Abstract: This paper investigates the relationship between sovereign and bank CDS spreads with reference to their ability to convey timely signals on the default risk of European sovereign countries and their banking systems. For a sample including six major European economies, we find that sovereign and bank CDS spreads are cointegrated variables at the country level. We then perform a more in-depth investigation of the underlying price discovery mechanisms, and find that both variables have an important price discovery role in the period preceding the financial crisis of 2007-2009. However, during the global financial crisis and the subsequent European sovereign debt crisis, sovereign CDS spreads dominate the price discovery process. Our findings strongly suggest that, especially during crisis periods, sovereign CDS spreads incorporate more timely information on the default probability of European banks than their corresponding bank CDS spreads. Price discovery measures based on CDS prices could be used as market triggers to increase equity levels at financial institutions and in the various forms of contingent capital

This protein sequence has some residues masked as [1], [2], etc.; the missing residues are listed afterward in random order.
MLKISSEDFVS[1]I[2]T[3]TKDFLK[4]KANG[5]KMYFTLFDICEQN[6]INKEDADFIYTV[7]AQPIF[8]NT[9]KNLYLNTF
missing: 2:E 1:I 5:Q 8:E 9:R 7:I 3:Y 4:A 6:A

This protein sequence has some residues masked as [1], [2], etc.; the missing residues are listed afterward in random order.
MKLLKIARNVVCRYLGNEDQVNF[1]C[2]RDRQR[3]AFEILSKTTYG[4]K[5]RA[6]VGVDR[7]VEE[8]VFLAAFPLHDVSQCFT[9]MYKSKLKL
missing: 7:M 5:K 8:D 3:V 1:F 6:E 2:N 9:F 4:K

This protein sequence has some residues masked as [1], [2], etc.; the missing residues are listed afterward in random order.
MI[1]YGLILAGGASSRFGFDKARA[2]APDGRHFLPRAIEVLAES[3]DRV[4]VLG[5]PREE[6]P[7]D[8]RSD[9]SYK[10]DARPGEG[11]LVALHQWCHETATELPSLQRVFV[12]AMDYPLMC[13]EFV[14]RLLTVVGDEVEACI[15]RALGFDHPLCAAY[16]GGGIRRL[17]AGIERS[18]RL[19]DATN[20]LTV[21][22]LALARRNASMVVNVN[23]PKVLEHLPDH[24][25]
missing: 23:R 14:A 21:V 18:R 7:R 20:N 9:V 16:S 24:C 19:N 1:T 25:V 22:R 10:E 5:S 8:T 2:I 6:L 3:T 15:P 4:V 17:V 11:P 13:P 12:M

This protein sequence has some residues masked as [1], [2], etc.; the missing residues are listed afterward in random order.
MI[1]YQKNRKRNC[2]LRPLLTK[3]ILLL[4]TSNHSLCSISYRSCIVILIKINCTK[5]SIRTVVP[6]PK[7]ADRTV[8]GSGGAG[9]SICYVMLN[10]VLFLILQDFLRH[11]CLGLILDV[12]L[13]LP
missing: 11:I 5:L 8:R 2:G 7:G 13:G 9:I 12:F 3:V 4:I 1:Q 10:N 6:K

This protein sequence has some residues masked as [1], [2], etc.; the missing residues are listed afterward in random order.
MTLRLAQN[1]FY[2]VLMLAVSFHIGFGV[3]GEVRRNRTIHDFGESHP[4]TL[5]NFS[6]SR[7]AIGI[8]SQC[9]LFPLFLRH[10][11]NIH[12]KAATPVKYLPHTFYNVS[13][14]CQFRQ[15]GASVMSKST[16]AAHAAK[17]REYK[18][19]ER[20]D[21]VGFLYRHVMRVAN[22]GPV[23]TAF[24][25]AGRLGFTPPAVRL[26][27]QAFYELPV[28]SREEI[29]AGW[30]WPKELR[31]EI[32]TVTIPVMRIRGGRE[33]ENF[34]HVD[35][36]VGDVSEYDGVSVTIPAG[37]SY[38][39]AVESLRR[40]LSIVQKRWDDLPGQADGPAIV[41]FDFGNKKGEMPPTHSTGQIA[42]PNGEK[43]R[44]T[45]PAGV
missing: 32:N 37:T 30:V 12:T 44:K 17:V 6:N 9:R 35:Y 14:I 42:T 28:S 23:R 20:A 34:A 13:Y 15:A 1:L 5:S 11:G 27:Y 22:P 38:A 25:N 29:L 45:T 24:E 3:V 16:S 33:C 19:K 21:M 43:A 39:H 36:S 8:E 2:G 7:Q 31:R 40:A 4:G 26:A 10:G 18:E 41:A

Keywords: Credit default swap spreads; price discovery; information flow; financial crisis; banks; sovereign risk; bank capital; contingent capital
    JEL: D8 G01 G12 G14 G20
    Date: 2013–06
  14. By: Asongu, Simplice